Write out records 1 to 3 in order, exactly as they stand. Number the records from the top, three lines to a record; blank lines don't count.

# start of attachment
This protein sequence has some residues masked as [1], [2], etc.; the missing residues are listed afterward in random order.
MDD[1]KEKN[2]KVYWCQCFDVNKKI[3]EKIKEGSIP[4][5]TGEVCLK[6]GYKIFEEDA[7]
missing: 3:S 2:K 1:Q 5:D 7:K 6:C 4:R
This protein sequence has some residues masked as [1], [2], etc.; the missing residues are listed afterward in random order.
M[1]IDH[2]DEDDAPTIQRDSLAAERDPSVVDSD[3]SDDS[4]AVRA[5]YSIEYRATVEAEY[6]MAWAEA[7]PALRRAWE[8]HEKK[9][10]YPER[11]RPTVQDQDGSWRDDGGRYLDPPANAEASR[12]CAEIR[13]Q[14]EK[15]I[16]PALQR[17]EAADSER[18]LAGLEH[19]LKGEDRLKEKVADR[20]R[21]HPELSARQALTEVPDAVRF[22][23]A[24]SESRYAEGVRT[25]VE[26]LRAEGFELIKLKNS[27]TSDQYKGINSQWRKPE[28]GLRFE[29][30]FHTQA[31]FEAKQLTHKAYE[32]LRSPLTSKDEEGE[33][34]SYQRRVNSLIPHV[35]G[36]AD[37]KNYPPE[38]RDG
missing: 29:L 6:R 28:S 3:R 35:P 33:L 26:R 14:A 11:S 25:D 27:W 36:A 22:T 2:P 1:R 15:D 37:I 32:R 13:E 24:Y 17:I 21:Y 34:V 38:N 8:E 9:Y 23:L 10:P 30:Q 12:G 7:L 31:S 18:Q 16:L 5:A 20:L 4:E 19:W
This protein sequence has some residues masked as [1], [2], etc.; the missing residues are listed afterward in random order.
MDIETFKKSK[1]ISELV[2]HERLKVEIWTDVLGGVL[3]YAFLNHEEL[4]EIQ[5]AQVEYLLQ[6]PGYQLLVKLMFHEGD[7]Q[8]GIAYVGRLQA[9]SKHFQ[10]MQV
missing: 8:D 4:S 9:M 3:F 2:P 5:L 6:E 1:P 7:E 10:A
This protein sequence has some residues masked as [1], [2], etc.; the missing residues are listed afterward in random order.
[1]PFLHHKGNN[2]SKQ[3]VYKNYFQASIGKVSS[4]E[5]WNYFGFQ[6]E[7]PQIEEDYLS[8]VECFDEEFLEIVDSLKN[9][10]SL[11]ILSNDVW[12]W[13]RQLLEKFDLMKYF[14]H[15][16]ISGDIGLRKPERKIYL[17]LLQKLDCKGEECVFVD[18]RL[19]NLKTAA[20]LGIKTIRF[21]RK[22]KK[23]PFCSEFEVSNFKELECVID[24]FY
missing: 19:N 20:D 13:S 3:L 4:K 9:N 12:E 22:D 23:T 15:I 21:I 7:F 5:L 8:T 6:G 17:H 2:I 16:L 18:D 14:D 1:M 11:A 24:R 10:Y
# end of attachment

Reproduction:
This protein sequence has some residues masked as [1], [2], etc.; the missing residues are listed afterward in random order.
MDD[1]KEKN[2]KVYWCQCFDVNKKI[3]EKIKEGSIP[4][5]TGEVCLK[6]GYKIFEEDA[7]
missing: 3:S 2:K 1:Q 5:D 7:K 6:C 4:R
This protein sequence has some residues masked as [1], [2], etc.; the missing residues are listed afterward in random order.
M[1]IDH[2]DEDDAPTIQRDSLAAERDPSVVDSD[3]SDDS[4]AVRA[5]YSIEYRATVEAEY[6]MAWAEA[7]PALRRAWE[8]HEKK[9][10]YPER[11]RPTVQDQDGSWRDDGGRYLDPPANAEASR[12]CAEIR[13]Q[14]EK[15]I[16]PALQR[17]EAADSER[18]LAGLEH[19]LKGEDRLKEKVADR[20]R[21]HPELSARQALTEVPDAVRF[22][23]A[24]SESRYAEGVRT[25]VE[26]LRAEGFELIKLKNS[27]TSDQYKGINSQWRKPE[28]GLRFE[29][30]FHTQA[31]FEAKQLTHKAYE[32]LRSPLTSKDEEGE[33][34]SYQRRVNSLIPHV[35]G[36]AD[37]KNYPPE[38]RDG
missing: 29:L 6:R 28:S 3:R 35:P 33:L 26:R 14:A 11:S 25:D 27:W 36:A 22:T 2:P 1:R 15:D 37:I 32:R 13:E 24:Y 17:I 21:Y 34:V 38:N 8:E 9:Y 23:L 10:P 30:Q 12:G 7:L 31:S 18:Q 16:L 5:A 20:L 4:E 19:W
This protein sequence has some residues masked as [1], [2], etc.; the missing residues are listed afterward in random order.
MDIETFKKSK[1]ISELV[2]HERLKVEIWTDVLGGVL[3]YAFLNHEEL[4]EIQ[5]AQVEYLLQ[6]PGYQLLVKLMFHEGD[7]Q[8]GIAYVGRLQA[9]SKHFQ[10]MQV
missing: 8:D 4:S 9:M 3:F 2:P 5:L 6:E 1:P 7:E 10:A